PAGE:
Max is a very picky eater. He and I have this drama that unfolds this way almost every few days. He opens the fridge hunkering for a snack. He sees carrots and cheese and milk and leftover Thai food. He sees peanut butter and apples and some fish. He does not see leftover pizza –the only food that he thinks will “scratch his itch”. And so he closes the fridge. And whines. And he declares himself starving.
He doesn’t just think he is starving. He IS hungry because he has refused to eat. Dug in his heels. His stomach rumbles because he did not take in what was offered. He didn’t see the mountains of food in the fridge as nurturing healthy goodness, but rather he saw it as “not quite right”. He has rejected it. In those moments, with an empty belly and a mind set on pizza, he really is starving even as he stands before a refrigerator that is full.
“You have everything you need.”
When teachers, doctors and friends whisper those words to me I both am deeply comforted and deeply cynical.
I love the idea that I have everything I need. And yet, it is one thing to intellectually understand that “I have everything I need” and quite another to feel the full weight of that. Really feel it and trust it. I have struggled with the whole abundance notion.
Truth is, I can be more like my picky eater son than I care to admit–at least at a metaphorical level. I sometimes find myself standing at a the Universe’s fridge, staring at the makings of a feast, and not finding the thing I think will scratch my itch, I close the door without taking anything and declare myself starved.
Its not hard to see how this happens, how we can miss the abundance laid out for us in all of its juicy goodness. Afterall, we are trained to think in terms of scarcity. Not enough energy, not enough time, not enough money. That is a story our society trains us to tell ourselves over and over again. Its the excuse we make for why we don’t write more, or call more, or practice more. We say not enough so much that we start to believe it and it becomes like a mist that starts to cloud up our lives.
In some cases, I walked right by gifts offered up lovingly by the universe, certain that they were not meant for me. Sometimes I have rushed right by, telling myself I didn’t have time to open the door and peak in, believing I didn’t even have the time to stop and explore and that chances are there would be nothing there anyway.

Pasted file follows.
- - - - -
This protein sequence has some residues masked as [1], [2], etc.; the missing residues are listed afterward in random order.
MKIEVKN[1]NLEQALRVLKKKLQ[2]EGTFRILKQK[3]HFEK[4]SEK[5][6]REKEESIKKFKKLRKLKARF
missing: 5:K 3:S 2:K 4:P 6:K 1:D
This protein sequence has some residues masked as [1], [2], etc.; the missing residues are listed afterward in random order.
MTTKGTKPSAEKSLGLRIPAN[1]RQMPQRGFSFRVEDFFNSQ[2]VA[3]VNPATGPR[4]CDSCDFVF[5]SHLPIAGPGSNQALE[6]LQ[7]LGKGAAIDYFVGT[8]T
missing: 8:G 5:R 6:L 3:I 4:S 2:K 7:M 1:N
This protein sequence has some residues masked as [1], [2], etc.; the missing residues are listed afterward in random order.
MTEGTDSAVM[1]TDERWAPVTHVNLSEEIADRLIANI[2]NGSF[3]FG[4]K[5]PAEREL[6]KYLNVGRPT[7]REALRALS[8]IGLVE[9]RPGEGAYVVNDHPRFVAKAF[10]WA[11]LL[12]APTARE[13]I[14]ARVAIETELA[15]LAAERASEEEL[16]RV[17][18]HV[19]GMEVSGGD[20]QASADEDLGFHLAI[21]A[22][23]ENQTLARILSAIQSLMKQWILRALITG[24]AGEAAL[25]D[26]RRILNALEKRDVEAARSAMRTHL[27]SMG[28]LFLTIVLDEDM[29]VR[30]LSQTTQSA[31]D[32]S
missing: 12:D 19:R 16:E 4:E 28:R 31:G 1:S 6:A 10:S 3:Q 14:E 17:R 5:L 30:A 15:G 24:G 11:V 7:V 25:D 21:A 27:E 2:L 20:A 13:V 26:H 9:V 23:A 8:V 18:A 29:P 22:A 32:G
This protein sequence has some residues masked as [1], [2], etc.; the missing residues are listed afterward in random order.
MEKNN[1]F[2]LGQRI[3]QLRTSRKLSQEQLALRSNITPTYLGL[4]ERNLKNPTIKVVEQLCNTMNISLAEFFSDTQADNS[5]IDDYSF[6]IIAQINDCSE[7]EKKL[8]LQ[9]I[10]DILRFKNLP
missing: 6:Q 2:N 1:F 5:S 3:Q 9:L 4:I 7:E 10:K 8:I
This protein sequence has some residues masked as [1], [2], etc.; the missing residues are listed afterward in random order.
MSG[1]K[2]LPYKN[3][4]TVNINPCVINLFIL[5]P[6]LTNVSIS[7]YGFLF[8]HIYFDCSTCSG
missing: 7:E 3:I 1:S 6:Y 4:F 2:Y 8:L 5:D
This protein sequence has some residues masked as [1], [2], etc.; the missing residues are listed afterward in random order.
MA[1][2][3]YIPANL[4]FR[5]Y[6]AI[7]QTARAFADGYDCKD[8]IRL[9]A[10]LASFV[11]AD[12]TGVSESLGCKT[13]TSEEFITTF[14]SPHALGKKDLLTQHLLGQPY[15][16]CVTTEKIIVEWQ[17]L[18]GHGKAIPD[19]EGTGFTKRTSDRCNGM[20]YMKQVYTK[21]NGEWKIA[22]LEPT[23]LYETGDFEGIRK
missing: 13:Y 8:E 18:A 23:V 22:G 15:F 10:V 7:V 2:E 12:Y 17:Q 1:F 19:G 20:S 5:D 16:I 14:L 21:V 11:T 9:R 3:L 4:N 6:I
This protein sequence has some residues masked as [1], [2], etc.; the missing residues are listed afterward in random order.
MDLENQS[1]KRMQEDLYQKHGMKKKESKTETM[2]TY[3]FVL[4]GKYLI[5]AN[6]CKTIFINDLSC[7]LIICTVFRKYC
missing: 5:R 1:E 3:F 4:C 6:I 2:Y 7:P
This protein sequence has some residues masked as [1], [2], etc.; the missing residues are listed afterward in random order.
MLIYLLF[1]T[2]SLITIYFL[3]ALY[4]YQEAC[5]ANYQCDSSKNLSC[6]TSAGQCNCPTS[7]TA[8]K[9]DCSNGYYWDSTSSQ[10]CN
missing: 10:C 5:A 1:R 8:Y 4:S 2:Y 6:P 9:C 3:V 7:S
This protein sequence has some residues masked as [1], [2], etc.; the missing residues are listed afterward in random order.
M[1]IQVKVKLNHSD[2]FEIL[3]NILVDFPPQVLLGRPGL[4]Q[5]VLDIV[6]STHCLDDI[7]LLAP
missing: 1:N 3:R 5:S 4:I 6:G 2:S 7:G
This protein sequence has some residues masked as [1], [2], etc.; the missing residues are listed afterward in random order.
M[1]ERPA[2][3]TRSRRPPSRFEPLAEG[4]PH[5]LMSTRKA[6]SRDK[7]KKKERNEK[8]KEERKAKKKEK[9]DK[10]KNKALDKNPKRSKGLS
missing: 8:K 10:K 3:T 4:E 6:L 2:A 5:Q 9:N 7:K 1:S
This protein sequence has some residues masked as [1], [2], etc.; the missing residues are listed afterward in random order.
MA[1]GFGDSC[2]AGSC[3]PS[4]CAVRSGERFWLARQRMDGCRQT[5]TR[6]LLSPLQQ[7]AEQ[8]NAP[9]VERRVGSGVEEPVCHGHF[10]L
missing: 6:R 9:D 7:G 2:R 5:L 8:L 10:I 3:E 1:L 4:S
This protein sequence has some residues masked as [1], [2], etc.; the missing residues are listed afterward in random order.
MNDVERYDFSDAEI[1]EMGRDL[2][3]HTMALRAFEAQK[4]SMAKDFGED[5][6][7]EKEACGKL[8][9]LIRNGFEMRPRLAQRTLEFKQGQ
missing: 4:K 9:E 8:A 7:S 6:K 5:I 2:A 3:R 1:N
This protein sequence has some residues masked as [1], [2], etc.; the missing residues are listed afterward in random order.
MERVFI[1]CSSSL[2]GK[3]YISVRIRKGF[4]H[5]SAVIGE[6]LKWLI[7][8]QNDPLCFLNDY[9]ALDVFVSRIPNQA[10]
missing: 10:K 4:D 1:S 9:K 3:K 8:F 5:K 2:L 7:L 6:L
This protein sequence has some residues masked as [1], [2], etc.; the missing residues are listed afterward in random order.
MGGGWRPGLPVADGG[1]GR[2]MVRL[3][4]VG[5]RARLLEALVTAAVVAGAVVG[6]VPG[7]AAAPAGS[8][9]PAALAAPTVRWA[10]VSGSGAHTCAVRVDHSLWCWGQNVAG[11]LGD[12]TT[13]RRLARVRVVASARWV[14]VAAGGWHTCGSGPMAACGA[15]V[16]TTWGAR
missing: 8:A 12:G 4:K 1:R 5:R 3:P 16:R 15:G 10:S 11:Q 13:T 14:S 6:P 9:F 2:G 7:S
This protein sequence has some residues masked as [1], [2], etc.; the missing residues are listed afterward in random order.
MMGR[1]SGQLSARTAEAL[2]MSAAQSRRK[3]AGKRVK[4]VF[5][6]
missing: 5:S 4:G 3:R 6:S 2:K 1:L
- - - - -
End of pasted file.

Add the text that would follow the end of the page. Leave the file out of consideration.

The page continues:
In other cases, perhaps, I have not even seen the abundance offered because I was so attached to it showing up differently I just couldn’t see it. Truth is, it is easy to open a fridge full of delicious food and declare yourself starving when you can’t find the one thing that you thought you wanted, the deliciousness you had been dreaming about all day.
And yet I have come to believe that this small shift in perspective is the difference between a life full to bursting with joy and love and one in which I feel like I am depleted. Its not simply a matter of gratitude. Its hard to be grateful for something that for one reason or another you simply don’t see. How often have I for one reason or another missed a chance to be nurtured, nourished and held by the universe because I closed the door not recognizing the gift that showed up. How often have I wandered through a banquet feeling starved because I can’t get my mind off pizza.
I am trying to make a practice of seeing the gifts life offers me. Here are just three things I am doing to remind my hungry self that there always is enough:
1. Make a practice of saying yes whenever something lovely is offered. If it turns out I really don’t need it I can pass it along and share the joy. But by saying yes I allow myself to consider and hold what is offered as a gift. By making space for it in my life I can see it.
2. When I find spare change, I tell myself that it is a reminder that there always is enough, even if it shows up in small bits. I immediately put it in a special jar on my altar to remind myself that what we need always shows up.
3. Make what I need from what I have. Make the cookies or the salad from whatever is on hand, even if it is no trouble to run out to get the one thing that feels missing. Redecorate the room from whatever is found in the attic and the basement. Dig through the bottom of the craft bin to make art. See that it all comes together perfectly without any extra steps or trips or additions.
I am curious about how you are cultivating the sense of abundance in your life. How do you celebrate it? How do you teach your eyes to see it? I am opening the comments up and hoping you will play along so I can learn from you.